The JK blog has often commented about the use of social media within both the consumer and the business world. However, this month, we’ve seen the use of Facebook and Twitter take on a slightly different role over the recent political unrest in North Africa.
First and foremost there was the uprising in Tunisia – where social media played a central role in mobilising the Tunisians against leader Ben Ali, whose rule of 23 years was swiftly ended after days of organised violence and protest. With images of the uprisings quickly posted, tweeted and shared by social media users across the globe, there was soon widespread condemnation of the authoritarian government.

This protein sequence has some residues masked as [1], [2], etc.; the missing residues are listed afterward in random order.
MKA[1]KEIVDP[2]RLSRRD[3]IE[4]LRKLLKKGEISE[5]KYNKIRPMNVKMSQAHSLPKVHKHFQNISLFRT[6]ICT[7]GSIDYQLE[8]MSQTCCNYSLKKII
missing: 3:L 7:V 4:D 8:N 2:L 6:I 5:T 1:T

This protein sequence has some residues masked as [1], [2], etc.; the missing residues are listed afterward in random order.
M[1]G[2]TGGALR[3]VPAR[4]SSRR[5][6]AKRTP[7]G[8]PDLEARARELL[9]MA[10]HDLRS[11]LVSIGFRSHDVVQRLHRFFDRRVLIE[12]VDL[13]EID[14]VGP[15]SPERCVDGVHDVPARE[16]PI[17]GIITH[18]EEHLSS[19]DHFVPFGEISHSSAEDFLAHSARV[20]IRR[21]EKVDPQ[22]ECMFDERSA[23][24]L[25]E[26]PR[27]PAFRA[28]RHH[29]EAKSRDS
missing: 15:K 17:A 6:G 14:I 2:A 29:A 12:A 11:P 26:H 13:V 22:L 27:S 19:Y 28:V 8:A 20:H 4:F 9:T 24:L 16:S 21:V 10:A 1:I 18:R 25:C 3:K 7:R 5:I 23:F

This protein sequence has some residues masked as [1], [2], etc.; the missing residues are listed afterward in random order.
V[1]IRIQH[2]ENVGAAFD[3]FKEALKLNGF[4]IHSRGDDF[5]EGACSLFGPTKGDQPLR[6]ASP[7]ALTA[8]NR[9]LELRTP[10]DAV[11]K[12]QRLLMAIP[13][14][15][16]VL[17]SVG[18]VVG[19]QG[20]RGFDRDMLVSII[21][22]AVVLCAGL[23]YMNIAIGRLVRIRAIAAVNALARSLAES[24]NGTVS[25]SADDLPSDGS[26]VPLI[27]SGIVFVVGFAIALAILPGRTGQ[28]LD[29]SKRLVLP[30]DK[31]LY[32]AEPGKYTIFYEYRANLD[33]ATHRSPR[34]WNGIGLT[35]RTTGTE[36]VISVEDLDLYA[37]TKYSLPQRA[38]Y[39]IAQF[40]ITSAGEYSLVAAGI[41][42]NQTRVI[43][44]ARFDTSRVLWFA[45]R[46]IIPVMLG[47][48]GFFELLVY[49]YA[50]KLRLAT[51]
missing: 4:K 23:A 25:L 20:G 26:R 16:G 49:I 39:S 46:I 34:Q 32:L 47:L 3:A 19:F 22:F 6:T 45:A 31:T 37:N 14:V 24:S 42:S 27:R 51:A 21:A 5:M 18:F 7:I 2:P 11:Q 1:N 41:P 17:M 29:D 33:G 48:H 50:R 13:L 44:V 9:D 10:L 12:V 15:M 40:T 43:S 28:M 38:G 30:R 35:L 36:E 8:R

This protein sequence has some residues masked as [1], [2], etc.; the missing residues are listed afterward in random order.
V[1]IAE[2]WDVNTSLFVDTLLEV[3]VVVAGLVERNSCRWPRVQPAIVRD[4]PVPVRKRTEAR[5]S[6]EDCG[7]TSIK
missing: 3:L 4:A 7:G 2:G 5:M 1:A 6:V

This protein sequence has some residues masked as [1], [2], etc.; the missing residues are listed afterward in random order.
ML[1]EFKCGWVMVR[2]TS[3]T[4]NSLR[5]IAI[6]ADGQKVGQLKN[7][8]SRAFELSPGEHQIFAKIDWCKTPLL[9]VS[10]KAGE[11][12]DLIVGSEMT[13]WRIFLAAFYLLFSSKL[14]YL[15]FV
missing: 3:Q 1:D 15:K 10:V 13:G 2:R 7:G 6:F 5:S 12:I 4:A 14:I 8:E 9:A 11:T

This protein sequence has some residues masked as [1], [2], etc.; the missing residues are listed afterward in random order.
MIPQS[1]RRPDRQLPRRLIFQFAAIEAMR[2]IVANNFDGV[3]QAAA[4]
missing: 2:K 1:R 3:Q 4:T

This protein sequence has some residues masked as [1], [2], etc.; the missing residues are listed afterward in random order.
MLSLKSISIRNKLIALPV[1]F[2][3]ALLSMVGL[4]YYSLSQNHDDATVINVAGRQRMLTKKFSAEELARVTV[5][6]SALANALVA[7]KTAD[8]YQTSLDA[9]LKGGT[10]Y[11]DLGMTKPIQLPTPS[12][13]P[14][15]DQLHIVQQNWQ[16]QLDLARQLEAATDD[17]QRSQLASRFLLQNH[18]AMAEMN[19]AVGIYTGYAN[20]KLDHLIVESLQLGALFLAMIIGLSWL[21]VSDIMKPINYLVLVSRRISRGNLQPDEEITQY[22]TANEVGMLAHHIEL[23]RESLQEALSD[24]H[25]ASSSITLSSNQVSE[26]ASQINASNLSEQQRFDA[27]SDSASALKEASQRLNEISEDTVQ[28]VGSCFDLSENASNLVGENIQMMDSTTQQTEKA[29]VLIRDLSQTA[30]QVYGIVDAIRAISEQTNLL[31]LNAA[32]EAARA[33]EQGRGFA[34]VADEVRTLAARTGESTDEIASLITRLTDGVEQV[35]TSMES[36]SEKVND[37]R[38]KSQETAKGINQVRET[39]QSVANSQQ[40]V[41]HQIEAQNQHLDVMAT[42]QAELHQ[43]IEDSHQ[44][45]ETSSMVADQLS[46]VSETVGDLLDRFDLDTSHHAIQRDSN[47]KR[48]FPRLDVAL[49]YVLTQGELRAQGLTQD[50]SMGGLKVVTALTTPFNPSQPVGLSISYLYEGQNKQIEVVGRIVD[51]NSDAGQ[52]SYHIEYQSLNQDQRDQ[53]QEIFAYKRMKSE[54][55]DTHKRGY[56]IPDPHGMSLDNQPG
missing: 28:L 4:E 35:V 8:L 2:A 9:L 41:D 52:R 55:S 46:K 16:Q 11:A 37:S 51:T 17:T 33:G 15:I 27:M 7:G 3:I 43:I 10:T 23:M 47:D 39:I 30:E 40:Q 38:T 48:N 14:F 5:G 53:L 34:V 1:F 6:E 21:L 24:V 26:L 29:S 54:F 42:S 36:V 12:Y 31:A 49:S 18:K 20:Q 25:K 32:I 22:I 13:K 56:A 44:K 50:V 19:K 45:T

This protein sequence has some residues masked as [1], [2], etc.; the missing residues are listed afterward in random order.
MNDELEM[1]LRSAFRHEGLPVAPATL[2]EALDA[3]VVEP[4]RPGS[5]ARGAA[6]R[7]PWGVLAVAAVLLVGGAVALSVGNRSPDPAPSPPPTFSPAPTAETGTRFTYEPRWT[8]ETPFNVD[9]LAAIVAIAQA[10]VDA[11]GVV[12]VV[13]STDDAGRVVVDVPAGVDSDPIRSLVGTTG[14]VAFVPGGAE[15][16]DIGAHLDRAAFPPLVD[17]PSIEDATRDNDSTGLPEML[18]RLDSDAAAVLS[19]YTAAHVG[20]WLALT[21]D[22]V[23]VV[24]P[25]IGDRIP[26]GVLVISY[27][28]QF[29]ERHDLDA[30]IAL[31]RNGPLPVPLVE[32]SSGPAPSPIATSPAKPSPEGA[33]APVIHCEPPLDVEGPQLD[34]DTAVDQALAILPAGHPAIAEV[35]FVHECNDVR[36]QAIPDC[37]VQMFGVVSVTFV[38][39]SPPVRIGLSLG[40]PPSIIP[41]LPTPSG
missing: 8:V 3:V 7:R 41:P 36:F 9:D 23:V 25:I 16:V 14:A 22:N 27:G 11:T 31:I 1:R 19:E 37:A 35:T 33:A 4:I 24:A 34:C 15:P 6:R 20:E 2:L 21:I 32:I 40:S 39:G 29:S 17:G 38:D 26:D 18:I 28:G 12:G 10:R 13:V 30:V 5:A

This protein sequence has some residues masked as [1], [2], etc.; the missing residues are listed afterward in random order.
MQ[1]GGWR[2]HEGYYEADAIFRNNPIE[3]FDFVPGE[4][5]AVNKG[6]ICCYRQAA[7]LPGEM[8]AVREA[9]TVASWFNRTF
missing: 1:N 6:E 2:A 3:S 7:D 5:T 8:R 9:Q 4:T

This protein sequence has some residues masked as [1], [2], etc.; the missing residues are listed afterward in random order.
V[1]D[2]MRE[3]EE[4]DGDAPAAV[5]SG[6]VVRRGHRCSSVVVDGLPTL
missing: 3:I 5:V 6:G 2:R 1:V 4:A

In both instances, the ‘powers that be’ had/have attempted to clamp down on the use of the internet, particularly in Egypt where there is now an imposed internet blackout. And whilst this will evidently curtail the speed at which protests can be organised, and perhaps the mass numbers involved, one thing is clear – social media has evolved into a pseudo agent of democracy – providing a platform for free speech.
In the future as a greater number of less developed nations embrace the power of the internet, those countries which operate corrupt and/or oppressive regimes around the world may need to watch out – the collective power of social media will be a force not to be underestimated or ignored.